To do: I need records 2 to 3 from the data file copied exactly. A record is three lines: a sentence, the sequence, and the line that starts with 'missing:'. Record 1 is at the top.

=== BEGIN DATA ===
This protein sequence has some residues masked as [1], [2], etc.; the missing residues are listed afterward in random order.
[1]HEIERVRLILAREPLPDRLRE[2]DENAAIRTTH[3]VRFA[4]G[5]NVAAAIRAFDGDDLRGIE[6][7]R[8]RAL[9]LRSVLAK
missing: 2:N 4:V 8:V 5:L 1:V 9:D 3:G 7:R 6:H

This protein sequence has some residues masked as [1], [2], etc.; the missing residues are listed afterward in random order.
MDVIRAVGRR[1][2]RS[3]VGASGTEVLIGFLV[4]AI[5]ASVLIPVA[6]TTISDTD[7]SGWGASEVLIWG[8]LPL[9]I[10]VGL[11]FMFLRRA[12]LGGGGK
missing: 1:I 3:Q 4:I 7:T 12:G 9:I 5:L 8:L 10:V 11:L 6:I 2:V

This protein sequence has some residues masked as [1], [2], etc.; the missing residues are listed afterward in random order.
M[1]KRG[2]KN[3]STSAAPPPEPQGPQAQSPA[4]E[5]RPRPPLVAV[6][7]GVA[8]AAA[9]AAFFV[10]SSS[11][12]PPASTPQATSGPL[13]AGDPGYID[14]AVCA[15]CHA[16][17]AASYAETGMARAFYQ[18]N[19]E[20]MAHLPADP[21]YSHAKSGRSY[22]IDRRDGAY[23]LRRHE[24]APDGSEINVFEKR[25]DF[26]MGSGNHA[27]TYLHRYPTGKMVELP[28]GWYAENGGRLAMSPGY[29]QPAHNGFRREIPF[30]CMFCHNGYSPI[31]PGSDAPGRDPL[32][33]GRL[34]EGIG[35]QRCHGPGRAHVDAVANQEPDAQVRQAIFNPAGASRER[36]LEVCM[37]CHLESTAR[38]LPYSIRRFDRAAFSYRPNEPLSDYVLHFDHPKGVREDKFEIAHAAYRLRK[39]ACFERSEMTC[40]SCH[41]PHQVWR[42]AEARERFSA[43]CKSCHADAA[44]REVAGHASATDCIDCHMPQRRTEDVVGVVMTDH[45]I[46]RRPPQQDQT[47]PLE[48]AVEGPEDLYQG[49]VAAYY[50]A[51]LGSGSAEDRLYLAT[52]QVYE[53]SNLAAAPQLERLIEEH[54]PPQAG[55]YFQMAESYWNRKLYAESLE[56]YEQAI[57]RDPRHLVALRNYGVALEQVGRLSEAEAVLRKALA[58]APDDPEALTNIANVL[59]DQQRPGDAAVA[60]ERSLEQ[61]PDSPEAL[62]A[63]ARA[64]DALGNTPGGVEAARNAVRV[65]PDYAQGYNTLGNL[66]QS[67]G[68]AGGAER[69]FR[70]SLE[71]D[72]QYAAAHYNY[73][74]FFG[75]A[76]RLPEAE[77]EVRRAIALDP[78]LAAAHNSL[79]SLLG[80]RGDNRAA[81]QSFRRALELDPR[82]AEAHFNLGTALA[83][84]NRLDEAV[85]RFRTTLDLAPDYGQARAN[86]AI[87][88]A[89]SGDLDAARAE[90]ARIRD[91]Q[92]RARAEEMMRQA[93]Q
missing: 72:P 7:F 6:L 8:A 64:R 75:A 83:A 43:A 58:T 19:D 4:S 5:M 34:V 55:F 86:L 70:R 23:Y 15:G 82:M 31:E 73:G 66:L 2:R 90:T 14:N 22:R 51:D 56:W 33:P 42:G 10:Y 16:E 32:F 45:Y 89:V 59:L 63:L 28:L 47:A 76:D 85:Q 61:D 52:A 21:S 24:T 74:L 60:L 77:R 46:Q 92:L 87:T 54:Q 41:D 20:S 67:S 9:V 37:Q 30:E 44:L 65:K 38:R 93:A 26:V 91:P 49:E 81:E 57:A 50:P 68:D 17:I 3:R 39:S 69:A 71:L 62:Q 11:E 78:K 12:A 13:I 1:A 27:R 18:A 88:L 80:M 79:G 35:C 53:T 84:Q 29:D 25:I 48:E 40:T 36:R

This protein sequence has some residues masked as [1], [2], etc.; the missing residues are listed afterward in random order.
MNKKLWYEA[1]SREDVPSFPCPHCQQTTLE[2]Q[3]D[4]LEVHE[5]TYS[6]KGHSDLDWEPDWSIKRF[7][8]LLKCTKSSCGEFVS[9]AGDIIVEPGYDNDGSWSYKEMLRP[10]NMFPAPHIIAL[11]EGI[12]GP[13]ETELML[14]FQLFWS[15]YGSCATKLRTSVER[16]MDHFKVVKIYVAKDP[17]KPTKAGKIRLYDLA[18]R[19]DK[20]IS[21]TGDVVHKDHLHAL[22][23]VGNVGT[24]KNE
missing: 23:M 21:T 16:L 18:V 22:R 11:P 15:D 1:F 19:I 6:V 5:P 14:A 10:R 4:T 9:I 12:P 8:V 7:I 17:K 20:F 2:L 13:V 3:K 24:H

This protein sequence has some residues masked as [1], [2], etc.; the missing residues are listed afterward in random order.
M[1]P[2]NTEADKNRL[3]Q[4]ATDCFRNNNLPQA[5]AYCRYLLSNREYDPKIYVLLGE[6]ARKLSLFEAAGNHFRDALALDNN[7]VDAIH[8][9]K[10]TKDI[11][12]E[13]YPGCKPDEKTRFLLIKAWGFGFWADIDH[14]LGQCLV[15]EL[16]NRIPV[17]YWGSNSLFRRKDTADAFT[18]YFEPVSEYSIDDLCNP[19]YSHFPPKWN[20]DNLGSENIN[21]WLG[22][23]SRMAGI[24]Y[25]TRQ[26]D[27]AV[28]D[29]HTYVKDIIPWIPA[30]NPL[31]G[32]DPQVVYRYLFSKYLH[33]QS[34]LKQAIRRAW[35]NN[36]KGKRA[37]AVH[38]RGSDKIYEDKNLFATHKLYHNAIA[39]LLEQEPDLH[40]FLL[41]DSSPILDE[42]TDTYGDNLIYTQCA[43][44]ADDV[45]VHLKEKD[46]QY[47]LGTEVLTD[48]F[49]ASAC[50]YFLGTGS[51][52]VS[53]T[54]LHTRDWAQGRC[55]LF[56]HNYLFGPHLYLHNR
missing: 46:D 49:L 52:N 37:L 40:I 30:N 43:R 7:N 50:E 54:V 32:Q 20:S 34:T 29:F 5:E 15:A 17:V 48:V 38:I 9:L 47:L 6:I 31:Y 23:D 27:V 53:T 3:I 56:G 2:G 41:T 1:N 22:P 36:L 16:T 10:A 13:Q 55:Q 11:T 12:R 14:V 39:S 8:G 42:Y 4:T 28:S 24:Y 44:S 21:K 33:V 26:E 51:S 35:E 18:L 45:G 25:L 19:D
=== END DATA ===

This protein sequence has some residues masked as [1], [2], etc.; the missing residues are listed afterward in random order.
MDVIRAVGRR[1][2]RS[3]VGASGTEVLIGFLV[4]AI[5]ASVLIPVA[6]TTISDTD[7]SGWGASEVLIWG[8]LPL[9]I[10]VGL[11]FMFLRRA[12]LGGGGK
missing: 1:I 3:Q 4:I 7:T 12:G 9:I 5:L 8:L 10:V 11:L 6:I 2:V

This protein sequence has some residues masked as [1], [2], etc.; the missing residues are listed afterward in random order.
M[1]KRG[2]KN[3]STSAAPPPEPQGPQAQSPA[4]E[5]RPRPPLVAV[6][7]GVA[8]AAA[9]AAFFV[10]SSS[11][12]PPASTPQATSGPL[13]AGDPGYID[14]AVCA[15]CHA[16][17]AASYAETGMARAFYQ[18]N[19]E[20]MAHLPADP[21]YSHAKSGRSY[22]IDRRDGAY[23]LRRHE[24]APDGSEINVFEKR[25]DF[26]MGSGNHA[27]TYLHRYPTGKMVELP[28]GWYAENGGRLAMSPGY[29]QPAHNGFRREIPF[30]CMFCHNGYSPI[31]PGSDAPGRDPL[32][33]GRL[34]EGIG[35]QRCHGPGRAHVDAVANQEPDAQVRQAIFNPAGASRER[36]LEVCM[37]CHLESTAR[38]LPYSIRRFDRAAFSYRPNEPLSDYVLHFDHPKGVREDKFEIAHAAYRLRK[39]ACFERSEMTC[40]SCH[41]PHQVWR[42]AEARERFSA[43]CKSCHADAA[44]REVAGHASATDCIDCHMPQRRTEDVVGVVMTDH[45]I[46]RRPPQQDQT[47]PLE[48]AVEGPEDLYQG[49]VAAYY[50]A[51]LGSGSAEDRLYLAT[52]QVYE[53]SNLAAAPQLERLIEEH[54]PPQAG[55]YFQMAESYWNRKLYAESLE[56]YEQAI[57]RDPRHLVALRNYGVALEQVGRLSEAEAVLRKALA[58]APDDPEALTNIANVL[59]DQQRPGDAAVA[60]ERSLEQ[61]PDSPEAL[62]A[63]ARA[64]DALGNTPGGVEAARNAVRV[65]PDYAQGYNTLGNL[66]QS[67]G[68]AGGAER[69]FR[70]SLE[71]D[72]QYAAAHYNY[73][74]FFG[75]A[76]RLPEAE[77]EVRRAIALDP[78]LAAAHNSL[79]SLLG[80]RGDNRAA[81]QSFRRALELDPR[82]AEAHFNLGTALA[83][84]NRLDEAV[85]RFRTTLDLAPDYGQARAN[86]AI[87][88]A[89]SGDLDAARAE[90]ARIRD[91]Q[92]RARAEEMMRQA[93]Q
missing: 72:P 7:F 6:L 8:A 64:R 75:A 83:A 43:A 58:T 19:D 4:S 5:M 34:V 55:F 86:L 70:R 23:Y 15:G 82:M 31:E 73:G 66:L 2:R 90:T 14:N 22:R 51:D 56:W 33:P 42:G 10:Y 16:E 32:F 45:Y 89:V 59:L 63:L 28:L 47:A 76:D 85:Q 61:D 52:A 21:S 24:T 74:L 60:L 77:R 46:Q 92:L 87:T 54:Q 41:D 20:S 67:S 9:V 37:Q 30:E 44:L 65:K 38:R 93:A 26:V 91:P 49:E 81:E 57:A 50:P 68:D 17:I 3:R 39:S 69:A 71:L 62:Q 11:E 78:K 12:A 13:I 1:A 27:R 18:A 88:L 80:M 79:G 35:C 53:T 84:Q 29:D 25:I 48:E 40:T 36:R